The Earth’s magnetic field has been quiet lately. Very quiet. The sun is in a deep minimum of activity, which may be the deepest solar minimum in a century.
Geomagnetic storms simply do not exist. But on June 23, something unusual was recorded. The Earth’s magnetic field swung back and forth by about 1/3 of a degree.
“That’s why I was so surprised on June 23 when my instruments detected a magnetic anomaly,” said Stuart Green, who works with a research-class magnetometer in his home in Preston, UK.
“For more than 30 minutes, the local magnetic field oscillated like a sine wave.”
Green quickly checked the solar wind data from the NOAA DSCOVR satellite.
“There was nothing – no surge in solar wind speed or other factors that could explain this disturbance,” he says.
He was not the only one to notice this. In the Lofoten Islands of Norway, Rob Stams found a similar anomaly on his magnetometer.
“It was amazing,” says Stams. “Our magnetic field swung back and forth by about 1/3 of a degree.” I also discovered ground currents with the same 10 minute period.”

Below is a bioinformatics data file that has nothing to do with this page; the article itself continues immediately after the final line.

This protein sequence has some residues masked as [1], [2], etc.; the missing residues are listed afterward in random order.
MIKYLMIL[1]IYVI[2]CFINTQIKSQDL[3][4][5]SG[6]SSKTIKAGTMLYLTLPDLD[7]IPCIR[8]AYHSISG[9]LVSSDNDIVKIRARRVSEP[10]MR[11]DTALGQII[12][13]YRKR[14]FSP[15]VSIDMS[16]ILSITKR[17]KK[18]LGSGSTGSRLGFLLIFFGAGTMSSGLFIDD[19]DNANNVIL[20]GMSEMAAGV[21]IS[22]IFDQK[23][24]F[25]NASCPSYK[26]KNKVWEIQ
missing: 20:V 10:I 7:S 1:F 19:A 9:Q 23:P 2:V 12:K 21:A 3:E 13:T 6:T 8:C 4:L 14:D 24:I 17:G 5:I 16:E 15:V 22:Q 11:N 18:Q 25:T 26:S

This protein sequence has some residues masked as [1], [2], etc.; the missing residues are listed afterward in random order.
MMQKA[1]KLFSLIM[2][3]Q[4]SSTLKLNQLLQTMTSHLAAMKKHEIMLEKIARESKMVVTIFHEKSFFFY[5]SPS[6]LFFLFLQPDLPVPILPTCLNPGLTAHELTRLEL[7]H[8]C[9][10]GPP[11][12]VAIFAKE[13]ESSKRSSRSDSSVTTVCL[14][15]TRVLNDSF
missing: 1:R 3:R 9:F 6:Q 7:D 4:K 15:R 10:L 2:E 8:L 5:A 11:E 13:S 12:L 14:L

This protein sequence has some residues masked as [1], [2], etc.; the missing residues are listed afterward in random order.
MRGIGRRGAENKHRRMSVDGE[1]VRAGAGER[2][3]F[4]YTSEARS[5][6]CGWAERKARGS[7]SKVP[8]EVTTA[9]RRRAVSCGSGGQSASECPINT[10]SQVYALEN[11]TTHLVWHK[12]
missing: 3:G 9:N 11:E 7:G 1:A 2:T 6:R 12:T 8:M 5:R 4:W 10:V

Space physicists call this phenomenon “pulsation.” Imagine that you are blowing on a piece of paper, making it flutter from your breath. Solar wind can have a similar effect on magnetic fields. During the extreme silence of the solar minimum, such waves can be “heard” like a pin falling in a quiet room.
The Earth’s magnetic field was so quiet on June 23 that this ripple was heard all over the world. The INTERMAGNET global network of magnetic observatories recorded wave activity simultaneously from Hawaii to China and the Arctic Circle and even in Antarctica.
PC waves are classified into 5 types depending on their period. The 10-minute wave June 23 falls into the Pc5 category. Slow Pc5 waves were associated with the loss of particles from Van Allen’s radiation belts. Energy electrons beat these waves down into the Earth’s atmosphere, where they scatter.